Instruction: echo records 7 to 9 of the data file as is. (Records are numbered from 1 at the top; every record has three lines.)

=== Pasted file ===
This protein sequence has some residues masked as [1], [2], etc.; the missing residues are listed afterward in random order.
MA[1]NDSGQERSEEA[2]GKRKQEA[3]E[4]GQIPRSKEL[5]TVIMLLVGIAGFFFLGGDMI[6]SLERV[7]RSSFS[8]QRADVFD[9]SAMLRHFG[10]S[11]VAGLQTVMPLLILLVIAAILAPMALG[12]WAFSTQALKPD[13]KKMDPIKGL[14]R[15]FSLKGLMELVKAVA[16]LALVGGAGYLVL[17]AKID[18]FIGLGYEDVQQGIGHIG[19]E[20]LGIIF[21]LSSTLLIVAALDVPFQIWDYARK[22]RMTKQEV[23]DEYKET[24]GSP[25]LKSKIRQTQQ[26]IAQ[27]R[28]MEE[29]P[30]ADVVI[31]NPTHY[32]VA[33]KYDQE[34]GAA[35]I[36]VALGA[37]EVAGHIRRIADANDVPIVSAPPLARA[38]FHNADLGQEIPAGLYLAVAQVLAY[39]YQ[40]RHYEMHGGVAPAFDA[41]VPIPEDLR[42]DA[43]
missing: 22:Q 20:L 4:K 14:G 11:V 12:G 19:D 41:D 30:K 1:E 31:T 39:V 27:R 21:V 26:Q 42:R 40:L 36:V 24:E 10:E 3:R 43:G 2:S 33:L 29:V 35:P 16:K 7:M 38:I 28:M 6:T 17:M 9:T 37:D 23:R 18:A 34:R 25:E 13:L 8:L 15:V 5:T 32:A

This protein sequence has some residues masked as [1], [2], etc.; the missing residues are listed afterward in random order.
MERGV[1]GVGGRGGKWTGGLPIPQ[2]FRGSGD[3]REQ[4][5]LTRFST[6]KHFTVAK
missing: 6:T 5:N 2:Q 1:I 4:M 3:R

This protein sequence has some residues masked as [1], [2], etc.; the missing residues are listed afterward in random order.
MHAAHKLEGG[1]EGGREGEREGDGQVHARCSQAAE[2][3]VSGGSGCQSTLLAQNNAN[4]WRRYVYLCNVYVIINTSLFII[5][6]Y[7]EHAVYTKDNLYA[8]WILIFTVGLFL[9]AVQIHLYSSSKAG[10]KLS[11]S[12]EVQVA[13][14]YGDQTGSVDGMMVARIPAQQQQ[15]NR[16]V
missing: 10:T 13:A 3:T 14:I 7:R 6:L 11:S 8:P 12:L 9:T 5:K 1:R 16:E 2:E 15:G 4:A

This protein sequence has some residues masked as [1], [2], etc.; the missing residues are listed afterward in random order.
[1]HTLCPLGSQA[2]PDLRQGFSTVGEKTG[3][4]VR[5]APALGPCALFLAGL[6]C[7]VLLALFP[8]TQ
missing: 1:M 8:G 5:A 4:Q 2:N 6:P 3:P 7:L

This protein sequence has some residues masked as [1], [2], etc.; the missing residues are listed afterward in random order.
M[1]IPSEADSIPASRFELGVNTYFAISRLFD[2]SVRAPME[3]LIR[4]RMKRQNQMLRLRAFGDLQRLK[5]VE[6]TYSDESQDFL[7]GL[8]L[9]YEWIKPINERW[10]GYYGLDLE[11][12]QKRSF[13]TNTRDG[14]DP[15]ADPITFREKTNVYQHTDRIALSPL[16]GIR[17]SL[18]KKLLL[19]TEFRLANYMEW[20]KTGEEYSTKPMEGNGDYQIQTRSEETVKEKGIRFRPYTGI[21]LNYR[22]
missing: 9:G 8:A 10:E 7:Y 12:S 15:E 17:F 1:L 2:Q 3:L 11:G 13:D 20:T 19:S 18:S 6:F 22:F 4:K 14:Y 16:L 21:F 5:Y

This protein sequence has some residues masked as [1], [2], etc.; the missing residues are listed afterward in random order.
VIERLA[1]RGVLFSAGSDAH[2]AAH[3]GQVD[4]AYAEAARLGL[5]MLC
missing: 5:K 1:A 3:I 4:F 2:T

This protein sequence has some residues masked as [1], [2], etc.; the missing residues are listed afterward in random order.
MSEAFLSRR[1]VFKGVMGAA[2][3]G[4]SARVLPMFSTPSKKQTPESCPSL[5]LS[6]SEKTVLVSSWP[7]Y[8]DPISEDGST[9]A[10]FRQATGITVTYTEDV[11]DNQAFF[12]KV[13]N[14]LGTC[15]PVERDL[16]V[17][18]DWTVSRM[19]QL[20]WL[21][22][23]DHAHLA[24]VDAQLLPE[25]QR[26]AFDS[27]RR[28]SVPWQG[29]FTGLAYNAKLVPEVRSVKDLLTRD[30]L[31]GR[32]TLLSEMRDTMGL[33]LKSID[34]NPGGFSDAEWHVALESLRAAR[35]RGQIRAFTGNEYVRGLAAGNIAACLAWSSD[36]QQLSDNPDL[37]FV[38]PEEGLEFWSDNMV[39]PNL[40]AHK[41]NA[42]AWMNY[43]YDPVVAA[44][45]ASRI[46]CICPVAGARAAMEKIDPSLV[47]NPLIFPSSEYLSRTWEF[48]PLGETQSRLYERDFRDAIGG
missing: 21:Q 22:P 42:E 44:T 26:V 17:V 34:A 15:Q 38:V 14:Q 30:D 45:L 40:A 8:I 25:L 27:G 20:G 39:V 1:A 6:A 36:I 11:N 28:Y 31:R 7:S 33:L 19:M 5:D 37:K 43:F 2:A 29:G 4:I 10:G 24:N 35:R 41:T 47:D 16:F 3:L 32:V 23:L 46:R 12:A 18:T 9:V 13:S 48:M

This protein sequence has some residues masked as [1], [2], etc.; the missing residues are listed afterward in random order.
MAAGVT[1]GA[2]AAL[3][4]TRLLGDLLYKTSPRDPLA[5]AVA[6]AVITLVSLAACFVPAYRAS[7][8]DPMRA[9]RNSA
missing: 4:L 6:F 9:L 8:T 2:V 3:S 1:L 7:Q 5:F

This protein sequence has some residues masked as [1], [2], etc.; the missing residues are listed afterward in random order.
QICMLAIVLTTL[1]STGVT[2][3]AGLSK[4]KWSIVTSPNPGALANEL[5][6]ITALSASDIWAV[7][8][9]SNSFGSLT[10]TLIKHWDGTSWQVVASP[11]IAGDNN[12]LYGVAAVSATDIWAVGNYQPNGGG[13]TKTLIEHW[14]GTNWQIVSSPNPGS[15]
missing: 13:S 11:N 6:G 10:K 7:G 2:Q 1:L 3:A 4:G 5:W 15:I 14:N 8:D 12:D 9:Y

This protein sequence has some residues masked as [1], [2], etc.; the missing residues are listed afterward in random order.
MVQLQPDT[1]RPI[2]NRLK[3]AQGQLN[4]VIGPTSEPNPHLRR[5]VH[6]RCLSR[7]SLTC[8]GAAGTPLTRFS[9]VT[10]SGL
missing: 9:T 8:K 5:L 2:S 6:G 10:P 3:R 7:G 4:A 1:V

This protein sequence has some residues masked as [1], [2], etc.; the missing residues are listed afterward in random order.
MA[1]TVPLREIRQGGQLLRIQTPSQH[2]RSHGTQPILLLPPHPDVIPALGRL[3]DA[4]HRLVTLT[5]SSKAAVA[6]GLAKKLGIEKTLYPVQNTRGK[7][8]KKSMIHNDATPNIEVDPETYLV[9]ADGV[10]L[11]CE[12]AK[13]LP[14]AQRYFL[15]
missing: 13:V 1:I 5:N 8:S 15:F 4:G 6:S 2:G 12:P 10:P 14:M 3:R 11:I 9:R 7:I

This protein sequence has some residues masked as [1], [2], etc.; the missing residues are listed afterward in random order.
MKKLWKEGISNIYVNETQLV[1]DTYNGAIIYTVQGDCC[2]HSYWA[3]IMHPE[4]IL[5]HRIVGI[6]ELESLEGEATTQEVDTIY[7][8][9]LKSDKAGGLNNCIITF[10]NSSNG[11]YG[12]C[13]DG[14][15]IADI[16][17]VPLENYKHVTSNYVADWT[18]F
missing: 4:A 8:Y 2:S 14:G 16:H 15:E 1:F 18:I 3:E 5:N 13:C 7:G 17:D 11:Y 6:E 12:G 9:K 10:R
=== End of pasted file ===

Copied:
This protein sequence has some residues masked as [1], [2], etc.; the missing residues are listed afterward in random order.
MSEAFLSRR[1]VFKGVMGAA[2][3]G[4]SARVLPMFSTPSKKQTPESCPSL[5]LS[6]SEKTVLVSSWP[7]Y[8]DPISEDGST[9]A[10]FRQATGITVTYTEDV[11]DNQAFF[12]KV[13]N[14]LGTC[15]PVERDL[16]V[17][18]DWTVSRM[19]QL[20]WL[21][22][23]DHAHLA[24]VDAQLLPE[25]QR[26]AFDS[27]RR[28]SVPWQG[29]FTGLAYNAKLVPEVRSVKDLLTRD[30]L[31]GR[32]TLLSEMRDTMGL[33]LKSID[34]NPGGFSDAEWHVALESLRAAR[35]RGQIRAFTGNEYVRGLAAGNIAACLAWSSD[36]QQLSDNPDL[37]FV[38]PEEGLEFWSDNMV[39]PNL[40]AHK[41]NA[42]AWMNY[43]YDPVVAA[44][45]ASRI[46]CICPVAGARAAMEKIDPSLV[47]NPLIFPSSEYLSRTWEF[48]PLGETQSRLYERDFRDAIGG
missing: 21:Q 22:P 42:E 44:T 26:V 17:V 34:A 15:Q 38:V 14:Q 30:D 45:L 40:A 8:I 25:L 27:G 20:G 39:V 1:A 6:A 36:I 11:N 28:Y 31:R 7:S 33:L 19:M 5:D 37:K 43:F 2:A 29:G 4:I 10:G 24:N 35:R 41:T 47:D 16:F 3:L 32:V 23:L 46:R 12:A 18:T 9:V 13:S 48:M

This protein sequence has some residues masked as [1], [2], etc.; the missing residues are listed afterward in random order.
MAAGVT[1]GA[2]AAL[3][4]TRLLGDLLYKTSPRDPLA[5]AVA[6]AVITLVSLAACFVPAYRAS[7][8]DPMRA[9]RNSA
missing: 4:L 6:F 9:L 8:T 2:V 3:S 1:L 7:Q 5:F

This protein sequence has some residues masked as [1], [2], etc.; the missing residues are listed afterward in random order.
QICMLAIVLTTL[1]STGVT[2][3]AGLSK[4]KWSIVTSPNPGALANEL[5][6]ITALSASDIWAV[7][8][9]SNSFGSLT[10]TLIKHWDGTSWQVVASP[11]IAGDNN[12]LYGVAAVSATDIWAVGNYQPNGGG[13]TKTLIEHW[14]GTNWQIVSSPNPGS[15]
missing: 13:S 11:N 6:G 10:K 7:G 2:Q 1:L 3:A 4:G 5:W 15:I 14:N 8:D 12:D 9:Y